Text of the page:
Wednesday, December 3, 2014

Olive Oil Fest

Fresh olives. 
The Oregon Olive Mill has an Olive Oil Festival every fall.  We were intrigued and decided to check it out.  We found ourselves in the heart of Oregon wine country. Red Ridge Farms, where the Oregon Olive Mill is located,  has been growing grapes and making wine for 41 years, and this is now their 6th year for growing olives. They are currently the sole large-scale producer of olive oil in the state. 

First, we visited the tasting room, where free samples of several varieties of olive oil and wine were being offered, as well as lovely Italian bread with various delicious toppings that were heavy on fresh olive oil. Next, we had a tour of the mill where they explained the olive oil extraction process in detail.  The olives are harvested by machine with a grape harvester. After they are harvested, the mill runs day and night for 3-4 days to catch the olives at their peak. After debris are removed, the olives are thoroughly washed and crushed, they are placed in a machine that separates liquids (oil and water) from solids.  The machine warms the olives up with warm water which is carefully maintained at 85ºF. The warmer the olives are, the more readily they will release their oil. However, at higher temperatures the resulting oil is degraded noticeably and can no longer be called "extra-virgin".  The extracted oil is separated from the water, and the oil is then placed in storage tanks. They reserve some of the new olive oil to be sampled at this festival.  

The oil has a very fine sediment left in it.  If the sediment remains for longer than 90 days, it will spoil, so it is left to settle to the bottom of the tanks and then removed before the oil is bottled for distribution.  The freshly made olive oil is really wonderful, with a very assertive olive taste.  But we'd never had a chance to taste it before since as a rule it is not sold in stores due to its short shelf life.  They were offering it for sale in small bottles with the advice that it should be used quickly (as if anyone could keep it around!). They shared a tip which truly surprised me for its  obvious logic- people really shouldn't cook with good olive oil!  I've certainly cooked with olive oil often, and was never warned against it in culinary school or any of the restaurants where I've worked.  But think about it...  if extra-virgin olive oil is carefully guarded from high heat lest its wonderful taste and aroma be degraded, does it make sense to heat it up in a saucepan?  Instead, they advised to cook with sparing amounts of an oil that keeps a very low profile, such as canola oil, and then to drizzle the good olive oil on after cooking.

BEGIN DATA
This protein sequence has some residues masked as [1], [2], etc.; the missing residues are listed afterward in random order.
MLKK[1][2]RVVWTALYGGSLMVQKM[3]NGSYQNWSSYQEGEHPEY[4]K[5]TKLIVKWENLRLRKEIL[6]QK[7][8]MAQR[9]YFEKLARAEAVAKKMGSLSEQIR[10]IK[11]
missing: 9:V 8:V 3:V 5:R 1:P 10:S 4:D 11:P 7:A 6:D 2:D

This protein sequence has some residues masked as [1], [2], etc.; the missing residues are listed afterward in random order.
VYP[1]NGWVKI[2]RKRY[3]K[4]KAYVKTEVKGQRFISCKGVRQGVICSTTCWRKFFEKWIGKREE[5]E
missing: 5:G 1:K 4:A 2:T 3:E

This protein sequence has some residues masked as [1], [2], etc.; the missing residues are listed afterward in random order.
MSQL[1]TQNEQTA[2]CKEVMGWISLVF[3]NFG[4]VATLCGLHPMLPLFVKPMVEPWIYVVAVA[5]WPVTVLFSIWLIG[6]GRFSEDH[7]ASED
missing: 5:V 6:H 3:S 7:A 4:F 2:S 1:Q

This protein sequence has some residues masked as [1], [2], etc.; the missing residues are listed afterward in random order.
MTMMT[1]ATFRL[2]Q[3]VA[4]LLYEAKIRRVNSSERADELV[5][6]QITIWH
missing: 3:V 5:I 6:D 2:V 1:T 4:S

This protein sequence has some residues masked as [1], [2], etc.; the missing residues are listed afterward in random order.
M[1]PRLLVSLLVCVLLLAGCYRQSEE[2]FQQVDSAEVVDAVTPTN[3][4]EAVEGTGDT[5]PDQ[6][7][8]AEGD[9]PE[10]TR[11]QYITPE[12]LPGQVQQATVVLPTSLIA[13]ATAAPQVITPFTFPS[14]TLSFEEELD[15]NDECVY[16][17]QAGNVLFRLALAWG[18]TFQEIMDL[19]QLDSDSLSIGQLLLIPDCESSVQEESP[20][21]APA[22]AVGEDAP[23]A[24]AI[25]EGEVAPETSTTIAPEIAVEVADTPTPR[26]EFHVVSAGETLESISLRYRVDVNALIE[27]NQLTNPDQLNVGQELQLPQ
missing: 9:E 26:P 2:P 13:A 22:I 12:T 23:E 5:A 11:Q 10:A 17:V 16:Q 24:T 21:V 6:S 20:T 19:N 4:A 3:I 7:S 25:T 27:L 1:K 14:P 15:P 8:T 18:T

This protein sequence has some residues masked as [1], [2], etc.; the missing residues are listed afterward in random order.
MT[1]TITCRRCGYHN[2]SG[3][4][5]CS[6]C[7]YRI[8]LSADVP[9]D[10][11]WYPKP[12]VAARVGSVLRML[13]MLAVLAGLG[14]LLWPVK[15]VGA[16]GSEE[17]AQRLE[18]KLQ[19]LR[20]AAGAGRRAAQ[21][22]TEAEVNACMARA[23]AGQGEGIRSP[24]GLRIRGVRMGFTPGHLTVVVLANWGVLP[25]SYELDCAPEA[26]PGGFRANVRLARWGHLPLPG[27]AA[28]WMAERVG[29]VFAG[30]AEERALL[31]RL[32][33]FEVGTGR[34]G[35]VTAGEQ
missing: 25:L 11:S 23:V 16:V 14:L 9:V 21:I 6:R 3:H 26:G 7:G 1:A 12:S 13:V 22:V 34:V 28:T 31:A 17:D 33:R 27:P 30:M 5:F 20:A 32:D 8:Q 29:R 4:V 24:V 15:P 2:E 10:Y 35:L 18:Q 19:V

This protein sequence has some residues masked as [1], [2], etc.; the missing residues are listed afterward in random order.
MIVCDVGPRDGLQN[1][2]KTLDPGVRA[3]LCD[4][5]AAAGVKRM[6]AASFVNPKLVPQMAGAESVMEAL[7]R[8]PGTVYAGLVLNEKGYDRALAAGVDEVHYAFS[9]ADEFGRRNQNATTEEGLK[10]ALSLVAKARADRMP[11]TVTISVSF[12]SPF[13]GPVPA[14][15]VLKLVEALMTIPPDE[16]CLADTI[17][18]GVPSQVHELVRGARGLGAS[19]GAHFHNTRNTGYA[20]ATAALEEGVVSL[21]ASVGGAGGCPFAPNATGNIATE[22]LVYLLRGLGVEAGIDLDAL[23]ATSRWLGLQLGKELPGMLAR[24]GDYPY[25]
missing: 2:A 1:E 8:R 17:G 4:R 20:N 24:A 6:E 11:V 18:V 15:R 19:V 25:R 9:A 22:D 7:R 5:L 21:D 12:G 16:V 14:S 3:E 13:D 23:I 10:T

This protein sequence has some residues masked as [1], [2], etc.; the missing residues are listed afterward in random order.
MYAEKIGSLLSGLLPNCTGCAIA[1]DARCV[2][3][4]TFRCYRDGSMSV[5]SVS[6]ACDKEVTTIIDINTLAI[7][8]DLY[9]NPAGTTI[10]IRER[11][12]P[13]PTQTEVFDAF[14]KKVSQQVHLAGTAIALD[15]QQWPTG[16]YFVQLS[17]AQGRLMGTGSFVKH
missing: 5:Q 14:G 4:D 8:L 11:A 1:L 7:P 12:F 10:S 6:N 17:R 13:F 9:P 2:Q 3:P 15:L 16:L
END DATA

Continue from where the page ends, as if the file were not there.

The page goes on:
A portion of the mill.  All their machinery is imported from Italy.  They take very good care of it, as any delay in milling the olives could cost them their harvest and they cannot wait for replacement parts. 
The olive orchard.
Old mill stones once used for milling olives.

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